Two long sides of "blissed-out, super tight Acid Mothers Temple jams that somehow stretch into the future while staying strongly rooted in the group's celebrated psychedelic history" performed with AMT core members Cotton Casino (voice), Kawabata Makoto (guitar), Higashi Hiroshi (keys), Mitsuru Tabata (guitar), Staoshima Nani (drums), and S/T Wolf (bass). ... Click to View


Buck Curran: Morning Haikus, Afternoon Ragas [VINYL] (ESP-Disk)

American singer, songwriter, and guitarist, known for the psych-folk duo Arborea with Shanti Deschaine, in his second solo album of mostly instrumental acoustic guitar work, rich, reflective and confident work that fits in a John Fahey mode, with Adele Pappalardo providing vocals on one track, and Nicolo Melocchi playing Basuri Flute on another. ... Click to View


Joelle Leandre : A Woman's Work [8 CD BOX SET] (Not Two)

A thorough overview of bassist and vocalist Joelle Leandre's recent work in a boxed set of 8 CDs and a 16 page booklet of essays, photos and credits, each CD bringing a unique grouping from Les Diaboliques to duos with Mat Maneri, Fred Frith, Lauren Newton, & Jean-Luc Cappozzo, plus one solo disc and a quartet with Zlatko Kaucic, Evan Parker and Augusti Fernandez; magnificent. ... Click to View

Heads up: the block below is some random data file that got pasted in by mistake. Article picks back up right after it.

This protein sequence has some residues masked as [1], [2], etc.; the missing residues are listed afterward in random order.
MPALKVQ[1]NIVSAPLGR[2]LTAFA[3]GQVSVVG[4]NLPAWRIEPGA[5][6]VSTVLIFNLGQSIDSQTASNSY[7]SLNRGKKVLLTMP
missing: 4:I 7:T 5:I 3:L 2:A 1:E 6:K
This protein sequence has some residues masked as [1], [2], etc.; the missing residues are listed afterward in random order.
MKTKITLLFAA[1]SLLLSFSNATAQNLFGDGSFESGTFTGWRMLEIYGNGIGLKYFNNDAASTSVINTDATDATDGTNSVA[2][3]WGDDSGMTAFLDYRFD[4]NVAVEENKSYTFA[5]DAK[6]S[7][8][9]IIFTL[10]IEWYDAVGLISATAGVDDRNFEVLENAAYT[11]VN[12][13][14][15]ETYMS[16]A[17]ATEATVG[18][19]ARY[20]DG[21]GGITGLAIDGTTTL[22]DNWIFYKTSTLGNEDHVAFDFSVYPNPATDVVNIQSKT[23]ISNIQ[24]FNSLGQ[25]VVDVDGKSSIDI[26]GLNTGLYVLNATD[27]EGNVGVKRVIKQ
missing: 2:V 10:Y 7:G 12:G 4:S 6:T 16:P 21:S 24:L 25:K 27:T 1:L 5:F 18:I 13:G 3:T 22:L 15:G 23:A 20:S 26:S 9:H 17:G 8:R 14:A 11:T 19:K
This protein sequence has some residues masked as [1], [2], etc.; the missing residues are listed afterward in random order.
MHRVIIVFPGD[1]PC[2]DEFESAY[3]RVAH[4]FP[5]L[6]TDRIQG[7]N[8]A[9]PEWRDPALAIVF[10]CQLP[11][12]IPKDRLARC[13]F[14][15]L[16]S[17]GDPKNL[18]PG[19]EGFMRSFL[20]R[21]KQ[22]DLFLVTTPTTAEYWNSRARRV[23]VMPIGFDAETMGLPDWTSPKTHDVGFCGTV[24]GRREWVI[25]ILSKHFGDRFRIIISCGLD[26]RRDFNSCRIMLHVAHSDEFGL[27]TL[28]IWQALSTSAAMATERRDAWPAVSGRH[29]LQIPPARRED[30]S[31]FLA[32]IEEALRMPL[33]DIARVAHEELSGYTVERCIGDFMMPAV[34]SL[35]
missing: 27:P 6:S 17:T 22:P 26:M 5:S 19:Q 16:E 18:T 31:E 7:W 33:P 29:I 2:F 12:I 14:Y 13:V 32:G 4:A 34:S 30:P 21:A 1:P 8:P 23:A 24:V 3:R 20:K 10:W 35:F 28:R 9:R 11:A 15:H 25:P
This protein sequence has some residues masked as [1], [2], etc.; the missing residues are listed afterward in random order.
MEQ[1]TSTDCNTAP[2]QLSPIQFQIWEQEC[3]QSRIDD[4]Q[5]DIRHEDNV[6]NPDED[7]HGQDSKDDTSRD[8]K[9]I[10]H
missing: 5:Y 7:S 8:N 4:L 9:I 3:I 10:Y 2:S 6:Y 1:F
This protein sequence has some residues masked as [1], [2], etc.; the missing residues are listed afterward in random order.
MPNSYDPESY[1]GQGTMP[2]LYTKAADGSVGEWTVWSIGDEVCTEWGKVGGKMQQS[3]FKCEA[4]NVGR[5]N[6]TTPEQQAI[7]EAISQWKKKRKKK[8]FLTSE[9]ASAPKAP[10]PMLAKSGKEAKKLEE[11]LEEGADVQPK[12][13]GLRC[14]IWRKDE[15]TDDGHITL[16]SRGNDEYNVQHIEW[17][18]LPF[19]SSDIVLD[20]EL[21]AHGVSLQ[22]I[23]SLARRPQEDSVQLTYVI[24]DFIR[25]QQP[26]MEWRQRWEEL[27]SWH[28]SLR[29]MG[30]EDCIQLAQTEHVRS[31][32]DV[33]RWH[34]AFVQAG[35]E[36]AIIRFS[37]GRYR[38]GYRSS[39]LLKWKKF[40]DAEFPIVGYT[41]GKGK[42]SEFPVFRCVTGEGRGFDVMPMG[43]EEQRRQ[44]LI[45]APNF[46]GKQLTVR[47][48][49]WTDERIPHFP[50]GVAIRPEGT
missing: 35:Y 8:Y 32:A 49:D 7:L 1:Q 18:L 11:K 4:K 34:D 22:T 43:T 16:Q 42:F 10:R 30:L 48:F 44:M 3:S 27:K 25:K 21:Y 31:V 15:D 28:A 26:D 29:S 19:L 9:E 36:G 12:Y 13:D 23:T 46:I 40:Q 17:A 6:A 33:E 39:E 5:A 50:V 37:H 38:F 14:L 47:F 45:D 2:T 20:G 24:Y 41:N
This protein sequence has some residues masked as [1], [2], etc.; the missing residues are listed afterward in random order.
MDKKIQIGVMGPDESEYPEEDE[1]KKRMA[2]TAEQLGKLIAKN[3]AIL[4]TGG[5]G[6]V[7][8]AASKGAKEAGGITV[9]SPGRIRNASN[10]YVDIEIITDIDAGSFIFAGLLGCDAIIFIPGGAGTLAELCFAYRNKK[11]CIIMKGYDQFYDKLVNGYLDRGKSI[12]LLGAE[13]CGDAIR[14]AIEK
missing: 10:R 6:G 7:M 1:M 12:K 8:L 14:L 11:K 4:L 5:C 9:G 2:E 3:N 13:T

Samara Lubelski / Bill Nace: (Relative Pitch)

Issuing on CD the duo album of violinist Samara Lubelski and guitarist Bill Nace, originally released on Nace's Open Mouth label early in 2018, presenting a series of psychedelic textural works, Lubelski creating vibrant and reiterating structures that Nace uses as a foundation for swells and expressive emanations; hypnotic and mesmerizing. ... Click to View


Irene Aranda / Johannes Nastejo / Nuria Andorra: Inner Core (Relative Pitch)

Referencing geothermal physics in the titles of their improvisations, these three Spanish improvisers create a riveting and radical set of experimental works, with Irene Aranda working inside and out of the piano, Johannes Nastejo extending and adapting his double bass, and percussionist Nuria Andorra using an arsenal of metallic and percussive objects. ... Click to View